One could not count on their fingers how many gurus, specialists and trend setters there are in the world of social media. So what makes them believable? Why is it that more people take their word rather than anyone else’s? It’s because they have established themselves as the authority in their own niche.
Social media is all about interaction and it would help you to create and build authority. Being an active member of a certain social networking site does not make you an expert or an authority figure overnight. It would take time for you to build credibility. People all over the world generally recognize and respect authority figures.
However, there’s a need for exposure. You cannot claim to be an expert in a certain field if you just popped out one morning on any social networking site. You have got to earn the respect and trust of the people you want to reach out to. Your followers and friends should have a basis that you know something they don’t know about topics they care about.
Here are some tips to get you started:
- Create a profile that emphasizes your area of expertise. You are trying to connect to like-minded individuals such as yourself and it is important that they at least have an idea who you are and what you do.
- Build a number of quality followers. It is true that the more people follow you, the more exposure you and your brand gets. But then, how solid is that following? It’s better to have a manageable number of followers which you can truly reach and have more likelihood of getting your word out for you than a hefty number who probably are just looking for more followers without thinking about conversion. The bottom line? It’s not about the number; it’s always about the quality.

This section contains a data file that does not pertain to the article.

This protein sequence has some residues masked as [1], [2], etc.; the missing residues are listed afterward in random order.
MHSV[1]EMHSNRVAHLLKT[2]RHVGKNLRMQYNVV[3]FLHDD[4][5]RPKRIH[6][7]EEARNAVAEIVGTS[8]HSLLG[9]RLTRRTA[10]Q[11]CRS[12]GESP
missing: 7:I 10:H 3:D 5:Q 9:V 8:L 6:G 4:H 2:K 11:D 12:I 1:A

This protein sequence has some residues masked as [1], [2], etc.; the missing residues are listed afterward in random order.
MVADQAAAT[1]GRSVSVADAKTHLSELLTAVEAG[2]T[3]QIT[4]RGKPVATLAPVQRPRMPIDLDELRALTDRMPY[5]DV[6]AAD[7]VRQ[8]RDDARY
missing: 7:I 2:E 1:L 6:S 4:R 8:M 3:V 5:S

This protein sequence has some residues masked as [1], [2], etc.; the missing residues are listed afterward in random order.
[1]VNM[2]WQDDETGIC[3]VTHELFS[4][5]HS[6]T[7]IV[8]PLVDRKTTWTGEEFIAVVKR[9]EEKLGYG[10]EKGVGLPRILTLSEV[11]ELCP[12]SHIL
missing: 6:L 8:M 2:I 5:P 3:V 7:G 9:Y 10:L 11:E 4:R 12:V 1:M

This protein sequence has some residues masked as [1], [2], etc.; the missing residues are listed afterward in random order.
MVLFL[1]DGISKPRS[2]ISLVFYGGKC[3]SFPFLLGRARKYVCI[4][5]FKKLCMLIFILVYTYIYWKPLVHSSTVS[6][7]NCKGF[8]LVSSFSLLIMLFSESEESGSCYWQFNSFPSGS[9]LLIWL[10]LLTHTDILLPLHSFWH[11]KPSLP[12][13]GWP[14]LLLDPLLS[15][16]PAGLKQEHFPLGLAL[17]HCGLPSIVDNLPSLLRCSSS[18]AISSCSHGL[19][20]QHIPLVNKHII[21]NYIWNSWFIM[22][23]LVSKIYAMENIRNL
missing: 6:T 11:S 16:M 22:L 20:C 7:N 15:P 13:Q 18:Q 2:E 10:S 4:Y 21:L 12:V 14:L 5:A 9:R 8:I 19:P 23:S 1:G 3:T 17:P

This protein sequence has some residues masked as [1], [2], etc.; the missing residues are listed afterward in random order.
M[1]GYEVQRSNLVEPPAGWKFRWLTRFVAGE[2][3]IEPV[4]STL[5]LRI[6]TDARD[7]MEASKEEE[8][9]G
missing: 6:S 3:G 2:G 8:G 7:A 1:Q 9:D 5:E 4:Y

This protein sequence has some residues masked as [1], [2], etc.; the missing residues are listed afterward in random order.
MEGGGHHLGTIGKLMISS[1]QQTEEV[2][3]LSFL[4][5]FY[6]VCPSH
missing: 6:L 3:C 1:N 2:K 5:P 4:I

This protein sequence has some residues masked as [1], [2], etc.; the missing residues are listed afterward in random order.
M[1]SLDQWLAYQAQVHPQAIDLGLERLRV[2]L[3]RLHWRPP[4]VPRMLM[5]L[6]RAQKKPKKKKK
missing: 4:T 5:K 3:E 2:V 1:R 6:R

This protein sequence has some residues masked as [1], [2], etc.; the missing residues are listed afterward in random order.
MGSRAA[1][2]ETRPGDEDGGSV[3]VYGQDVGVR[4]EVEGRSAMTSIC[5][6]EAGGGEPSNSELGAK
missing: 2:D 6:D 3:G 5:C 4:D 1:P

- Create relevant and interesting content and do away with fluff articles. Blogging is another medium in which you can build authority. You have to know which customers you’re targeting. Once you have established that, you have to be consistently giving them new information, advice and tips to have a steady flow of traffic to your site.
- Dare to be different. It’s not about creating controversy, it’s about voicing your own opinions. Whatever social media platform you’re using, you need to be honest and vocal about what you really feel on a subject or topic which piques the interest of your target market.
- Remember your manners and put social media on your priority list. It’s important to maintain online relationships if you want to be considered an authority of a certain niche. You have to observe proper social media etiquette because it might just spell your doom if you don’t.
As a prolific social media user, what are your thoughts on how to be seen as an authority in your niche? Share your experience and results in the comments.